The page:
The Holy Father proclaimed this year as the Year of the Rosary. He said, "To Mary, Queen of the Rosary, I now entrust my intention to go to her shrine in Pompeii next October 7 on the occasion of the feast of Our Lady of the Rosary. May Mary's maternal intercession obtain justice and peace for the entire world."

The Holy Father’s pilgrimage to Pompeii will fulfill a prophetic vision to Blessed Bartolo Longo who saw at Pompeii, "The white figure of the representative of Christ gazing out to bless the people calling for universal Peace."

The pilgrimage is hosted by Dan Lynch, Director of the Missionary Image of Our Lady of Guadalupe, and Father John Phalen, CSC, Director of the Family Rosary International and the Father Peyton Family Institute from October 5-13, 2003 with daily Mass, Rosary and Divine Mercy Chaplet. Father Patrick Peyton, the Rosary priest, said, "A world at prayer is a world at peace."

Please join us and visit Pompeii, St. Padre Pio’s Tomb, St. Michael’s Cave, the Eucharistic Miracle of Lanciano, the Holy House of Loreto, the Tombs of Saints Francis and Clare of Assisi, Rome and the Vatican.

For full pilgrimage information and registration, go to http://www.jkmi.com/pompeiiflyer.htm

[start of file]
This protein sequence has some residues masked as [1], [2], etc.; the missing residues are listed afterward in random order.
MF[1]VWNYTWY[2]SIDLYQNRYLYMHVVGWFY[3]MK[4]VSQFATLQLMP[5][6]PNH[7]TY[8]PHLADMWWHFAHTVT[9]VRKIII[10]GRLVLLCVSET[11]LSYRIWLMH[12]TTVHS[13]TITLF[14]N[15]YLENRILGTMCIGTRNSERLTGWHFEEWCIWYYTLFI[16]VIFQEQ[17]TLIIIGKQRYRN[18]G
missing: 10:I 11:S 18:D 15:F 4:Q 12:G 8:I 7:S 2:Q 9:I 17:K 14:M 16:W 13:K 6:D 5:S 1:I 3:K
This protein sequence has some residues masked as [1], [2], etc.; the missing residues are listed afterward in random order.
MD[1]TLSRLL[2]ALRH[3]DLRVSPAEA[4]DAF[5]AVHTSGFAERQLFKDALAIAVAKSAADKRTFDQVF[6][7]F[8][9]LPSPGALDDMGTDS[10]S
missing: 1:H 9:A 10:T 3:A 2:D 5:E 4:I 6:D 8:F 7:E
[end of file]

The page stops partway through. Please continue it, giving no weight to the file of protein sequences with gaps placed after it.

Click this link for a list of all of the current Marian Events by geographical position.

Return to Top


Prayer Corner Requests

You are invited to help us pray for our Prayer Corner intentions.  Please take a look!  This site has been updated and enhanced and now allows users to directly submit prayer requests or to volunteer as a prayer partner for these intentions!

Return to Top


News from Around the World



The Holy Father flew this morning from Bratislava to Banska Bystrica, 190 kilometers northeast of the capital and then traveled by car to National Risorgimento Square where he concelebrated Mass at 10:30 a.m. Catholics were joined in the celebration for the memorial of the Holy Name of Mary by Christians of other Protestant ecclesial communities.